US36774761 juil. 197018 juil. 1972Eastman Kodak CoMethod of fine-grinding
US372330816 nov. 197027 mars 1973D BreckProcess for removal of ammonia from waste water streams
US380465622 févr. 197216 avr. 1974Engelhard Min & ChemPigment dispersions and use thereof
US381608026 févr. 197311 juin 1974Int Nickel CoMechanically-alloyed aluminum-aluminum oxide
US383504614 févr. 197210 sept. 1974Ici America IncDewatering of aqueous suspensions
US391753817 janv. 19734 nov. 1975Ferrofluidics CorpFerrofluid compositions and process of making same
US399581717 sept. 19757 déc. 1976English Clays Lovering Pochin & Company LimitedComminution of solids
US403246616 avr. 197628 juin 1977Basf Wyandotte CorporationAcid cleaner and process for disposal thereof
US406554420 juin 197427 déc. 1977Union Carbide CorporationFinely divided metal oxides and sintered objects therefrom
US417511717 janv. 197720 nov. 1979The International Nickel Company, Inc.Production of ceramic powders for ferrite, spinel, titanate and garnet production
US418050813 nov. 197825 déc. 1979Abbott LaboratoriesIndustrial biocides
US420166911 sept. 19786 mai 1980Betz Laboratories, Inc.Deposit control through the use of oligomeric phosphonic acid derivatives
US421387427 janv. 197822 juil. 1980J. M. Huber CorporationSynthetic amorphous sodium aluminosilicate base exchange materials
US430578112 mars 198015 déc. 1981Allied Colloids LimitedProduction of newprint, kraft or fluting medium
US43323542 janv. 19811 juin 1982Basf Wyandotte CorporationProcess for preparing transparent iron oxide pigment dispersions
US43437064 août 198010 août 1982Purdue Research FoundationMethod of removing heavy metals from industrial waste streams
US43483696 juil. 19817 sept. 1982Union Carbide CorporationZeolite LZ-200
US438596126 févr. 198131 mai 1983Eka AktiebolagPapermaking
US438815026 févr. 198114 juin 1983Eka AktiebolagPapermaking and products made thereby
US440548327 avr. 198220 sept. 1983The Procter & Gamble CompanyStable liquid detergents containing aluminosilicate ion exchange material
US442523819 févr. 198210 janv. 1984Basf AktiengesellschaftRemoval of anionic compounds from water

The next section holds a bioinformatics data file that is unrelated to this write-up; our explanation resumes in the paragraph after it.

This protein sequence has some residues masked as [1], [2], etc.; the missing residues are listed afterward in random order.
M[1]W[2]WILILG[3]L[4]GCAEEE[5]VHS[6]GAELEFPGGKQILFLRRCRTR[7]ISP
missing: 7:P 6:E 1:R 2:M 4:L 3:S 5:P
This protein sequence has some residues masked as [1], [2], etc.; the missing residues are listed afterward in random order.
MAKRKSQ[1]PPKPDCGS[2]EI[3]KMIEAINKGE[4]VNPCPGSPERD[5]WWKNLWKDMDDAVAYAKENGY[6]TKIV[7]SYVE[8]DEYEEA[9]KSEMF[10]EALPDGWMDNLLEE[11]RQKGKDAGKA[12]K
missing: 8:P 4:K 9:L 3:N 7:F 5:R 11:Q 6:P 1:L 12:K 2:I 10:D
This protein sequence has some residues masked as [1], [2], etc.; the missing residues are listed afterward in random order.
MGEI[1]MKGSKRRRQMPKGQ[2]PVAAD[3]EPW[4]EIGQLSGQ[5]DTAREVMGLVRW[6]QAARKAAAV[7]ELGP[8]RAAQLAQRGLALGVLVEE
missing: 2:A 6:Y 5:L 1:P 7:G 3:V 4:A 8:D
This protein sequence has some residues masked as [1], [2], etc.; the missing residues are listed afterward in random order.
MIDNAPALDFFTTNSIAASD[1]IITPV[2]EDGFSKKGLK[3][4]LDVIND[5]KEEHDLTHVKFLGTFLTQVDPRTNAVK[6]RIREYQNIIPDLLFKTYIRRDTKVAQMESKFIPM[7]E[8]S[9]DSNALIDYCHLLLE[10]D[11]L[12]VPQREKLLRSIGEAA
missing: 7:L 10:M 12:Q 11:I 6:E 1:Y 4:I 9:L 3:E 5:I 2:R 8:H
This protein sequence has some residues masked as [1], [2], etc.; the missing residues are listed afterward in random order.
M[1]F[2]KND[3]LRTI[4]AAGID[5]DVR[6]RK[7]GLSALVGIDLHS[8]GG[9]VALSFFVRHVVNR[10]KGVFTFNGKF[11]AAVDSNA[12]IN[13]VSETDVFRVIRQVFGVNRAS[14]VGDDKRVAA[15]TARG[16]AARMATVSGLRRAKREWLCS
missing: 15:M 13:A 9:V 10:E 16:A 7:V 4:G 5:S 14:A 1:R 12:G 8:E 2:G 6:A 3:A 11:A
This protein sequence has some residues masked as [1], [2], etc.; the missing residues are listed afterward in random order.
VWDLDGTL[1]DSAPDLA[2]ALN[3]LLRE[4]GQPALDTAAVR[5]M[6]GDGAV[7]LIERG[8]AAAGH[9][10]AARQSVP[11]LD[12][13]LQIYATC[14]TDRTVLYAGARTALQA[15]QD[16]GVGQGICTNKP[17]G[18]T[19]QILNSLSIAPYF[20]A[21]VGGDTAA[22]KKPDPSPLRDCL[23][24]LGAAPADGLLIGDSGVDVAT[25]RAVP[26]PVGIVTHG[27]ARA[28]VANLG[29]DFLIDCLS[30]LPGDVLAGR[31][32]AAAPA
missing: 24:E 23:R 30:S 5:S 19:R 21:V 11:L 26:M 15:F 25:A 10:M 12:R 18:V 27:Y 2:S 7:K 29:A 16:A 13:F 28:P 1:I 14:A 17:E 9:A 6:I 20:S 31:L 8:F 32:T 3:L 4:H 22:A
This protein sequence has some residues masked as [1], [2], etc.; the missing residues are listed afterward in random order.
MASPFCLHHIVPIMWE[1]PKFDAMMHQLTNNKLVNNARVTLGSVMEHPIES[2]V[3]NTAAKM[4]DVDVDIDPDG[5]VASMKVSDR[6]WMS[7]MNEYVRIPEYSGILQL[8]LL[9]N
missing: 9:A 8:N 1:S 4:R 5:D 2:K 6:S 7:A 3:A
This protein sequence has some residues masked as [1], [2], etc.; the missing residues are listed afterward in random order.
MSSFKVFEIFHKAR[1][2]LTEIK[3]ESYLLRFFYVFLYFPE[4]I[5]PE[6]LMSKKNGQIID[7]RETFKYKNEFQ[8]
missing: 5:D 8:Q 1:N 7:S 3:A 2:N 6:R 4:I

US448631421 janv. 19814 déc. 1984Henkel Kommanditgesellschaft Auf AktienProcess for the handling of waste waters
US452979429 mars 198416 juil. 1985Diatec PolymersMethod of rapidly dissolving polymers in water
US457815023 juil. 198225 mars 1986Amf Inc.Fibrous media containing millimicron-sized particulates
US458115316 janv. 19848 avr. 1986Henkel Kommanditgesellschaft Auf AktienWashing and cleaning agents
US462441821 juin 198525 nov. 1986Morehouse Industries, Inc.Media mill outlet assembly
US462795918 juin 19859 déc. 1986Inco Alloys International, Inc.Production of mechanically alloyed powder
US464380124 févr. 198617 févr. 1987Nalco Chemical CompanyPapermaking aid
US46473042 mai 19853 mars 1987Exxon Research And Engineering CompanyMethod for producing dispersion strengthened metal powders
US465193519 oct. 198424 mars 1987Morehouse Industries, Inc.Horizontal media mill
US467643918 févr. 198630 juin 1987Miaski Shipbuilding And Engineering Co., Ltd.Pulverizing and particle-size classifying apparatus
US475371027 janv. 198728 juin 1988Allied Colloids LimitedProduction of paper and paperboard
US478756113 août 198629 nov. 1988Gte Products CorporationFine granular metallic powder particles and process for producing same
US479553122 sept. 19873 janv. 1989Nalco Chemical CompanyMethod for dewatering paper
US4800071 *3 mai 198824 janv. 1989Nalco Chemical CompanyFiltration aids for removal of calcium solids from aqueous phosphoric acid
US48122993 nov. 198714 mars 1989J. M. Huber CorporationSynthetic alkali metal alumino-silicates, methods and uses, compositions and their methods of preparation
US48443555 nov. 19874 juil. 1989Gte Products CorporationApparatus for milling metal powder to produce high bulk density fine metal powders
US484519226 mars 19864 juil. 1989Diatec PolymersMethod of rapidly dissolving polymer gels in water
US48925903 juin 19889 janv. 1990Pfizer Inc.Precipitated calcium carbonate-cationic starch binder as retention aid system for papermaking
US490238229 sept. 198820 févr. 1990Hokuetsu Paper Mills, Ltd.Process for producing a neutral paper
US49133616 juin 19883 avr. 1990Reynolds Augustus TApparatus and method for reducing agglomerates to a predetermined particle size
US492749830 juin 198822 mai 1990E. I. Du Pont De Nemours And CompanyRetention and drainage aid for papermaking
US49542207 août 19894 sept. 1990E. I. Du Pont De Nemours And CompanyPolysilicate microgels as retention/drainage aids in papermaking
US496495416 févr. 198823 oct. 1990Eka Nobel AbProcess for the production of paper
US496633120 mars 198930 oct. 1990Basf AktiengesellschaftStirred ball mill for grinding pigments
US496997628 mars 198913 nov. 1990Allied Colloids Ltd.Pulp dewatering process